Friday, March 05, 2010

Iraqi elections and U.S. withdrawal

The elections in Iraq have gotten very little attention until the last few days -- the military cares about Afghanistan and the media care about health care and the implications for elections -- the only thing in American life the media get really excited about, policy being pretty boring. But they'll be quite significant, given that they are unlikely to be decisive. It will probably take months for the Iraqis to form a government. Given that there's been serious violence -- at least 40 dead in the last couple of days -- instability is likely to lead to more violence, which could lead to civil war. I did a piece for the Register's Sunday Commentary section that tries to describe the stakes and the players. If I do say so, I haven't seen anything better, and I read most of what's out there in preparation. Hope for the best but don't necessarily expect it.

Sorry, Karl, Bush did lie

I haven't read the book yet, though I've requested a review copy. But the NYT did a pretty good summary of Karl Rove's new book, "Courage and Consequence: My Life as a Conservative in the Fight" -- rather telling subtitle. It's not a journey of persuasion and argument, but a fight, which is the context in which one should view his WSJ columns and Fox appearances. It's hardly a surprise that he defends the Bush years. But it's not a physical fight but a vicarious one. I met him when he was pimping Bush during the run-up to 2000 and he's not a fighter.

The headline seems to be that he admits not finding weapons of mass destruction in Saddam's Iraq "badly damaged Mr. Bush's presidency," as the NYT puts it. But he insists that Bush didn't consciously lie during the run-up to the Iraq invasion, and (NYT again) "he blames himself for not countering the narrative that 'Bush lied.'"

Sorry Karl, that would have been a difficult one to counter, for the simple fact that Bush lied serially. Now it may be that Bush did not consciously lie about believing Saddam had WMD. There are fairly credible accounts that he confronted then-CIA director George Tenet in December 2002, suggesting that the intelligence was pretty thin, and Tenet told him it was a "slam-dunk." So maybe Bush convinced himself -- but the evidence is that he has always been able to convince himself of self-flattering narratives.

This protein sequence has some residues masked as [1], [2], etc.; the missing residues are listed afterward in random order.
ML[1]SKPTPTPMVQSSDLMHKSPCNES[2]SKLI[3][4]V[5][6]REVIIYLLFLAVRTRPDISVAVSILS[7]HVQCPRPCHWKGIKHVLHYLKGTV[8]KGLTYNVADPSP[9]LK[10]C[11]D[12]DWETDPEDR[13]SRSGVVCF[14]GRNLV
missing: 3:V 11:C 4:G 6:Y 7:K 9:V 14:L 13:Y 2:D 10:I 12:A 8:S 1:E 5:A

Robert Parry of has helpfully provided once again the evidence of one of Bush's repeated post-invasion lies -- one the MSM never challenged him about. Again and again, once he noticed nobody challenged him, he said that Saddam refused to let the IAEA inspectors in to check for WMD, so since he acted so guiltily, there was no choice but to invade.

The truth, of course, is that Saddam did let the IAEA inspectors in for months in late 2002 and gave them full access to anything they wanted to see. The IAEA inspectors kept reporting they had found nothing and urged US intelligence, who seemed so convinced those weapons must be somewhere in Iraq (after all, Chalabi and Curveball said so), to provide them with leads. Nothing panned out. Finally Bush informed thje IAEA inspectors that they should get out of Iraq, not quite saying ec-licitly that the decision to invade had been made, but everybody got the message. So Bush invaded after the IAEA inspectors had been in Iraq for months and found nothing, and he knew that. And every time he told the story afterward, he lied and said Saddam denied access. He may even have c0nvinced himself it was true --he seems to have quite a capacity for self-deception -- but in fact he lied and lied and lied.